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Cynthia's choice

"Cynthia's choice" Continued...

Issue: "Boston Terrorthon," May 4, 2013

In the end, he did: He gave Galvan progesterone shots until about 30 weeks into her pregnancy, and on Feb. 24, 2011, Christian Jacob Michel was born. At 6 pounds, 3 ounces, Christian was slightly premature, but had no complications except for jaundice, a common condition in preemies. Contrary to Planned Parenthood’s dire warnings, the baby had no birth defects. “The doctor told me he was born in a praying position,” with “his hands together,” Galvan says.

Last December, Delgado published the first case study and medical protocol for reversing the effects of the abortion pill in The Annals of Pharmacotherapy. The protocol gives doctors the first guidelines for reversing medical abortions, recommending the dosage and frequency of progesterone shots.

For the study, Delgado used information gleaned from Galvan’s treatment, along with patient data from five other NaProTechnology-trained doctors who also treated medical abortions with progesterone. Out of six patients (including Galvan), the doctors blocked four medical abortions, and the women went on to give birth to healthy, normal infants.

In two cases, the babies miscarried. Delgado isn’t sure why, but it’s possible the babies were already dead when treatment began: “The latest we’ve started with success has been 72 hours after taking mifepristone.”

Delgado isn’t aware of any readily available drugs that could reverse an RU-486 abortion once the second pill in the regimen is taken, which starts contractions. That means a woman who decides to have her abortion reversed must make up her mind promptly. (Delgado believes progesterone treatment might also block Ella, the “week-after” abortifacient pill, if started quickly enough.)

Christian’s story has a good ending, but many others don’t. Nearly 200,000 pregnancies in the United States less than nine weeks along ended in medical abortions in 2008, the last year for which data is available. Few women realize the RU-486 process can be reversed once begun.

Delgado hopes to change that. His clinic set up a website last September, AbortionPillReversal.com, with a hotline to give women information on the progesterone treatment and connect them to local doctors willing to give the shots.

Debbie Bradel, the nurse at Delgado’s clinic who answers the hotline, said between September and March more than 70 calls had come in through the website. Most callers are in their 20s and are sorry they took the abortion pill. But many tell her they’re worried about birth defects if they try to stop the abortion. Bradel informs them birth defects are possible but seem to be rare. Medical research indicates mifepristone, if it fails to end a baby’s life, carries a very low birth defect risk afterward.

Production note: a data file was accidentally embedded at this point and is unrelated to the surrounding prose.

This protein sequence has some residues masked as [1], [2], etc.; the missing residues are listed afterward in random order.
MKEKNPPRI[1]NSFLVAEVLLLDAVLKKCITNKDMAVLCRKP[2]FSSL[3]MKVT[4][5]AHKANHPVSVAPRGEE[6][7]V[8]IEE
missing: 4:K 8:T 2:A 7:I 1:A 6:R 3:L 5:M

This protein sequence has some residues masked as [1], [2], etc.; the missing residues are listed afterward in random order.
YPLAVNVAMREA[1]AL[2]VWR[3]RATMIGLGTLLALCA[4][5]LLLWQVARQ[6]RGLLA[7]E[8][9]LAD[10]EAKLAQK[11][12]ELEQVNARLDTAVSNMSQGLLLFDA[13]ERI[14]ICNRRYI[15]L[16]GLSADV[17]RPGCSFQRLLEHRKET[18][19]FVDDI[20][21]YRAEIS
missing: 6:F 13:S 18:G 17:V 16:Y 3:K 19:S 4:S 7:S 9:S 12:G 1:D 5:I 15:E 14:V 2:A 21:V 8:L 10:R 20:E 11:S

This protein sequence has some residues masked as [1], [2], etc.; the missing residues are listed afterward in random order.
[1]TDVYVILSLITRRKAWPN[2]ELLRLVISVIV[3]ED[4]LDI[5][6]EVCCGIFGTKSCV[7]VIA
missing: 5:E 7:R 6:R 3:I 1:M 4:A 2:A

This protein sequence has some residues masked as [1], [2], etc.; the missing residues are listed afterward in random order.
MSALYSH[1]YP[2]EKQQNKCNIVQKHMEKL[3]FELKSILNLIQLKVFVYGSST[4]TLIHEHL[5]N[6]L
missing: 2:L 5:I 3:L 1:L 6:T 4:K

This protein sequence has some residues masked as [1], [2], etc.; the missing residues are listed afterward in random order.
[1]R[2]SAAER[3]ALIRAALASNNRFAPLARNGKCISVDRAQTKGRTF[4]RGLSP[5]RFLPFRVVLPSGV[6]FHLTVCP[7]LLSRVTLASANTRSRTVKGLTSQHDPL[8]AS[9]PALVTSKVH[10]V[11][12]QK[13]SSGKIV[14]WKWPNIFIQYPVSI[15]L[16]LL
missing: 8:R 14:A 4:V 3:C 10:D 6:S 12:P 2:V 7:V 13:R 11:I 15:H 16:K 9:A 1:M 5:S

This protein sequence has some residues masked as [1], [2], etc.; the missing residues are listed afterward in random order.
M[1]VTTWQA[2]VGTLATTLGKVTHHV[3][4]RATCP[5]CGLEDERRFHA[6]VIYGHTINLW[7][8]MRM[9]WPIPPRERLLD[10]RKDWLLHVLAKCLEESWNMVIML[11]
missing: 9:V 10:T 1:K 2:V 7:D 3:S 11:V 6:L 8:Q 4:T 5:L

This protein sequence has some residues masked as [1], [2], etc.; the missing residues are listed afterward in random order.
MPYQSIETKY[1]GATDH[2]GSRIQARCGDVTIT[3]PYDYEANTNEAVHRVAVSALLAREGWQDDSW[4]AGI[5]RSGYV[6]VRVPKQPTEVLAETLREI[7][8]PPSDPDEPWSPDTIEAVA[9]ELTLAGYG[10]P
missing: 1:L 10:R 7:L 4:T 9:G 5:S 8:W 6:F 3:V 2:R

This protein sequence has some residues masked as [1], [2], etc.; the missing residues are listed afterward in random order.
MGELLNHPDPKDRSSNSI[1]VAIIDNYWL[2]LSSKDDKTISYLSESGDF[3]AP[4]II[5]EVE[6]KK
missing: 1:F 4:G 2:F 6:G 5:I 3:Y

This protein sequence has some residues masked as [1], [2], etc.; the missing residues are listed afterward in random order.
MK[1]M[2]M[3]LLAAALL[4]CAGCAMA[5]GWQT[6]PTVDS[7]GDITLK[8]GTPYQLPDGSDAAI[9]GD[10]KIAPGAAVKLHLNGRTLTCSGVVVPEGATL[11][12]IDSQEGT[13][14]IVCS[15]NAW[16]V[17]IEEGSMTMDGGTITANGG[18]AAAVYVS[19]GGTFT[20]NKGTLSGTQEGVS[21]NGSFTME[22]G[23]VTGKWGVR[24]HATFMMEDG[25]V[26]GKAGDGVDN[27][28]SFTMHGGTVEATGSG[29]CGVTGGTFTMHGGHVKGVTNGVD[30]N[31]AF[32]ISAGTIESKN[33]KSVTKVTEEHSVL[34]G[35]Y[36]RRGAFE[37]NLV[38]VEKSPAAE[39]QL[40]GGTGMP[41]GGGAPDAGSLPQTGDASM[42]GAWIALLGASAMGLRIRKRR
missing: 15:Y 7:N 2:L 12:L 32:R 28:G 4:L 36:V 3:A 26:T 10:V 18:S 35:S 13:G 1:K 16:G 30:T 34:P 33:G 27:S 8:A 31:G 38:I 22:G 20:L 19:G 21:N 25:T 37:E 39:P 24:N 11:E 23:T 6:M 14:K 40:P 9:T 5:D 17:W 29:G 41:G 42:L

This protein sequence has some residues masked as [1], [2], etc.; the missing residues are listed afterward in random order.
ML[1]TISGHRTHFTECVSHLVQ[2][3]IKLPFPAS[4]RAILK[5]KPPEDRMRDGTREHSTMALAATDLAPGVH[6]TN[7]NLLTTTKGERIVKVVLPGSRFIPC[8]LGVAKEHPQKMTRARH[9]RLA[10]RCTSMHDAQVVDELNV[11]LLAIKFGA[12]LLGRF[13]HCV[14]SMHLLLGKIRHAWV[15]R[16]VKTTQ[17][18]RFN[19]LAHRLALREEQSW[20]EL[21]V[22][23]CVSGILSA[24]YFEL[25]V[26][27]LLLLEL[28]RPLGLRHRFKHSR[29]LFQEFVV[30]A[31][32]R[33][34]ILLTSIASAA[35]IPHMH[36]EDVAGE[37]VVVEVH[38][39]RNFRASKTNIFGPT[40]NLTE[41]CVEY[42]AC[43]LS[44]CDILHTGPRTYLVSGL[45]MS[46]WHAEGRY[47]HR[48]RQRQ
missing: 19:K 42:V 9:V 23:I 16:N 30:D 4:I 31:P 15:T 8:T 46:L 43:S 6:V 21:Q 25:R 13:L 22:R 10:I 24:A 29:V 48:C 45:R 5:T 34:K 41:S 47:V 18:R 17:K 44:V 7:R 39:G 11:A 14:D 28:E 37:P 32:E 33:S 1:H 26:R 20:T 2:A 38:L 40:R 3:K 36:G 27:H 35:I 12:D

If a caller wants to pursue abortion reversal, Bradel connects her with one of the four dozen doctors in her fast-growing network of physicians willing to give the progesterone shots. As of March Bradel had doctors in the network from 22 states, plus Nigeria and Australia. Of the women who had called and agreed to pursue abortion reversal, the doctors had saved at least 15 pregnancies. Bradel tries to follow up with all the hotline callers, but many don’t return her messages. “I just pray a lot. I can’t save the whole world.”

The world seems interested, though. “We’ve even had a call from a woman in Poland,” says Delgado.

Galvan is glad she’s among the saved ones. Even though Christian is “going through his terrible twos” right now, she can’t imagine life without him. Christian remembers names and is learning words in both Spanish and English. Galvan, now 22, and her boyfriend-turned-fiancé Michel (they plan to have a Catholic wedding this summer) have an apartment in San Diego, and both are going to school.

“It’s hard. You’re a teenager. Your friends are doing all these things and going out,” Galvan says of being a mom at 19. But she believes the responsibility of a child motivated her and her fiancé to grow up quickly: While her friends went to parties and drank alcohol, she and Michel thought about finding good jobs and supporting a family. Having Christian so young “hasn’t ruined our lives,” she says.

Galvan hopes other young women in crisis pregnancies will think of the joys their baby could one day bring: “It is a blessing … though you don’t see it at the moment.”

Daniel James Devine
Daniel James Devine

Daniel is a reporter for WORLD who covers science, technology, and other topics in the Midwest from his home base in Indiana. Follow Daniel on Twitter @DanJamDevine.

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